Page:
The lack of commercial viability of air-refrigerant units has existed to the extent that liquid-refrigerant cooling systems have enjoyed far greater commercial success, as have simple convection fans when used in applications where liquid-refrigerant systems have been proven impractical due to size or cost. This phenomenon occurs despite the fact that, one, liquid-refrigerant systems are fraught with problems such as leakage of refrigerant that has known or presently unknown harmful effects; and two, conventional convection fans use no refrigeration by definition. In addition, conventional convection fans, occasionally with ducting systems, are relied upon to cool electronics when refrigeration is more desirable, especially during the current design trend toward more powerful machines, sometimes using heat-intensive 3-D chips, in smaller casings.
The venturi fan cooling system is a compact system that uses the proven method of cooling gases by compressing and expanding it, while simultaneously solving problems that prevented the prior art from becoming ergonomically acceptable to the public.
It has been very well known that it is possible for a venturi tube to be used to create a downdraft, and this knowledge has been frequently applied in the art. However, it is also known that, if the throat of the venturi tube is sufficiently narrow, then the constriction enables compression to build in the intake end of the tube if so desired. While there is still a small downdraft created, its proportion to the amount of gases that can be forced into the intake opening is so small that a significant amount of pressure can result. Therefore, the intake end of the venturi tube serves as a compression chamber. The narrow throat in the venturi tube also allows a fan to create a partial vacuum in the discharge end of the venturi tube by way of blowing gases out of the tube with a certain degree of force, thus creating an expansion chamber. The result is that a compression chamber, an expansion chamber, and transport means between the two can be integrated into a single compact unit simply by taking a venturi tube, narrowing the center, and furnishing means with which to force gases in and out of the tube. Gases can thus be compressed and expanded by a compact device while traveling a short distance. This benefits in greater operating efficiency and lower noise.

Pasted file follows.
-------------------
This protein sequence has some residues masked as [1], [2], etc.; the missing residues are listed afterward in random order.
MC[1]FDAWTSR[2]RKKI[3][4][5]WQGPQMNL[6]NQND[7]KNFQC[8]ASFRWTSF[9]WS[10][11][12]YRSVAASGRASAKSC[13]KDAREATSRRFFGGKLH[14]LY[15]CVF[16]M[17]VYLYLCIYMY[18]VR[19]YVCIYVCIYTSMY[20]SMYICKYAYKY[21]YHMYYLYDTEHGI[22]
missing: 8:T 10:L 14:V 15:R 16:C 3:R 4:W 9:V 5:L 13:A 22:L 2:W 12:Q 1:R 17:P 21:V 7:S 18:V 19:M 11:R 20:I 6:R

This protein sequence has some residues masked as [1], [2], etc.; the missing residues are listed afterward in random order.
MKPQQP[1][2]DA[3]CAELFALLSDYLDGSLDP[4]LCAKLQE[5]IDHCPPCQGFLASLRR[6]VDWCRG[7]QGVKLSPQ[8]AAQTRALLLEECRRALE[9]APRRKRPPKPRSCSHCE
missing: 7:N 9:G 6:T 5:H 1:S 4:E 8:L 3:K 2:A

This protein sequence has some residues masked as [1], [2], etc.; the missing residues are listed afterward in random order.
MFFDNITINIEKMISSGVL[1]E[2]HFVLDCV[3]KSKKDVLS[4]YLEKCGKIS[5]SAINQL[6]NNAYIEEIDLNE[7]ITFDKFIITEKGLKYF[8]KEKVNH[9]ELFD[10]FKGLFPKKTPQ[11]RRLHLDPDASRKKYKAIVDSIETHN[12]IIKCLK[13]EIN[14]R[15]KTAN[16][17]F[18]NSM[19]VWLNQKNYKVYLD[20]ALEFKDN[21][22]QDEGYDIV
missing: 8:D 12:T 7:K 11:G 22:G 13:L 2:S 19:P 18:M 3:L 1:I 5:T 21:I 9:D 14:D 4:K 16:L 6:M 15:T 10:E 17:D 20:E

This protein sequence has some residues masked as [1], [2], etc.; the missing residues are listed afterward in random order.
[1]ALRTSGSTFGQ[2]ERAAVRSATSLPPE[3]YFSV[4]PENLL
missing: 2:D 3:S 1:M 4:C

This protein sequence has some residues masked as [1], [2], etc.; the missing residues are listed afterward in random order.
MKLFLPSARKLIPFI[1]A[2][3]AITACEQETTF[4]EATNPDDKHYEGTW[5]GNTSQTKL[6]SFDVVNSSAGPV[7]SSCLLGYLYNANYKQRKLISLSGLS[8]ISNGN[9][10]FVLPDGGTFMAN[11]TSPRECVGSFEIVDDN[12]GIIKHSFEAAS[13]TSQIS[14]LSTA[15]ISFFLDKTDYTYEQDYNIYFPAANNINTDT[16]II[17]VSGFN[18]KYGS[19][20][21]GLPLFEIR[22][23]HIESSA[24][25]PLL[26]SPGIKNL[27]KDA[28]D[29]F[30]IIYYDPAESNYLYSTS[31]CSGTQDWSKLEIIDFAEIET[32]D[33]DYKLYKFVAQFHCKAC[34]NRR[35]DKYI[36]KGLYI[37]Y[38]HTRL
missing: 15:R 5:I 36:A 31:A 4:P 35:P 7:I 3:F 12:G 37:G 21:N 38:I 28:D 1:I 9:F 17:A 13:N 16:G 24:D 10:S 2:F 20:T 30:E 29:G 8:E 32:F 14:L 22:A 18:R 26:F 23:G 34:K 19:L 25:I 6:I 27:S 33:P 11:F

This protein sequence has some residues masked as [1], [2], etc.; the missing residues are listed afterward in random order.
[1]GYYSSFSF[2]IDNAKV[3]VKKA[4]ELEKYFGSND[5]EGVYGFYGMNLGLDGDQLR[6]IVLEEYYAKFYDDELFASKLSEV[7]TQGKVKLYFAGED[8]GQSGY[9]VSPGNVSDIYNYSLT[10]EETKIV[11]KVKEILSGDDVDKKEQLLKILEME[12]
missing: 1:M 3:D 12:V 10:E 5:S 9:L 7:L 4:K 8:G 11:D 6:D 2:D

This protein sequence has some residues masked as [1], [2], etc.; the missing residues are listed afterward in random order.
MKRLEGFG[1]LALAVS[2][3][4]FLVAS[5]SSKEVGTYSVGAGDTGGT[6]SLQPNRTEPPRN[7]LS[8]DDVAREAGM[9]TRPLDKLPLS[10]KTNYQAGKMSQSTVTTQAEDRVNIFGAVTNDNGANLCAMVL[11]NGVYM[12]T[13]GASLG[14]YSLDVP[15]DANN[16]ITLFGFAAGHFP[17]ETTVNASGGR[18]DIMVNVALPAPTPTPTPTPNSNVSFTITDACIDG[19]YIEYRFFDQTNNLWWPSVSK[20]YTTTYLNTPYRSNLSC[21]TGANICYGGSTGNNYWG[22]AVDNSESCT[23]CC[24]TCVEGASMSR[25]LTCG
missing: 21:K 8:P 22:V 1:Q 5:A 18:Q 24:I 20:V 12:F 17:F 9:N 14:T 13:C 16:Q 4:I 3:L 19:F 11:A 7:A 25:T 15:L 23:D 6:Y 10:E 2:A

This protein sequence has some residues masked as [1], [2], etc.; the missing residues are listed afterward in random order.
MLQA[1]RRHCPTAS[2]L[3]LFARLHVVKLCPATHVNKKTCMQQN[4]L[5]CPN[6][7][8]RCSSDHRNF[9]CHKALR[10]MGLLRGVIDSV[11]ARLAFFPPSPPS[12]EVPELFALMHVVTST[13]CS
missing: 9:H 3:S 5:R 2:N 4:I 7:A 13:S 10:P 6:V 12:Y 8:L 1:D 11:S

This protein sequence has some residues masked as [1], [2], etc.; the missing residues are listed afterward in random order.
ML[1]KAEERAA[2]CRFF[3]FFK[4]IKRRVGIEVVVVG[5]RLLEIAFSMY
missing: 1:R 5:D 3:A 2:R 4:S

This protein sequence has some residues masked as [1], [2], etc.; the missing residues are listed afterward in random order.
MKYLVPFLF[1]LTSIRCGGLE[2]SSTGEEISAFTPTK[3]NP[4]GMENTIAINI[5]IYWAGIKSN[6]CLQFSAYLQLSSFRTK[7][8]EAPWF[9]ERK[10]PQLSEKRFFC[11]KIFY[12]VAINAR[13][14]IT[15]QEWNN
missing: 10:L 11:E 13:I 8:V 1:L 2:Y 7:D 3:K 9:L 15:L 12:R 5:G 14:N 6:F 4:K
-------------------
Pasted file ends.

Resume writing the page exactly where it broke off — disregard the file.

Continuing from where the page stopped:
The heat resulting from compression can be removed while in the compression chamber, eliminating the need for a separate device to act as a heat exchanger. This is done by a plurality of turbinate cooling fins that are attached to the interior of the intake end of the venturi tube. As there is always a small downdraft occurring in the venturi tube, the gases in the entire unit are constantly moving. Therefore, gases can pass through the fins, which also promote turbulent flow to maximize heat transfer efficiency. The heat is transferred through the fins to the exterior of the intake end of the venturi tube, where it is dissipated via heat sink, liquid jacket, exterior cooling fins, or any other means or combination thereof.
As the gases pass through the constriction in the venturi tube, it travels at a very high velocity. It therefore loses pressure and therefore temperature. The lowered gas pressure and temperature are maintained in the discharge end of the venturi tube by means of turboexpansion. The discharge gases are therefore refrigerated.
It is known that all solid surfaces have acoustic properties. It is also known that parallel surfaces, when in the presence of gases that move in either a laminar or turbulent flow, create acoustic standing frequencies. These standing frequencies are amplified when a constriction, such as a venture tube throat, is present. The creation of these aural frequencies is desirable and therefore exploited in a musical instrument or other sound generator. However, when these frequencies or sounds are not desired, it is necessary to avoid placing acoustically reflective surfaces in parallel. In the instance of a tube, it is necessary to note that a tube with a round cross-section has an infinite number of parallel surfaces; one with a square, rectangular, or rhomboid cross-section has two sets of two parallel surfaces, and any tube with the cross-section of a perfect polygon with an even number of sides has that number of parallel surfaces. In any of these cases, when gases travel through any of these tubes, noise will be generated from the standing frequencies created by the parallel surfaces. Conversely, a tube that has a cross-section of a shape with no parallel surfaces, such as a polygon with an odd number of sides, will not generate any standing frequencies when gases moves inside it and the resultant noise will be significantly less than that generated by a tube with parallel surfaces. An additional benefit of this design is that, due to the resulting variances in actual diameter of the venture tube throat, flow velocity will be less at the wider points and more at the narrower points. As a result, should a sonic choke occur at one point, continuous flow is assured at another point.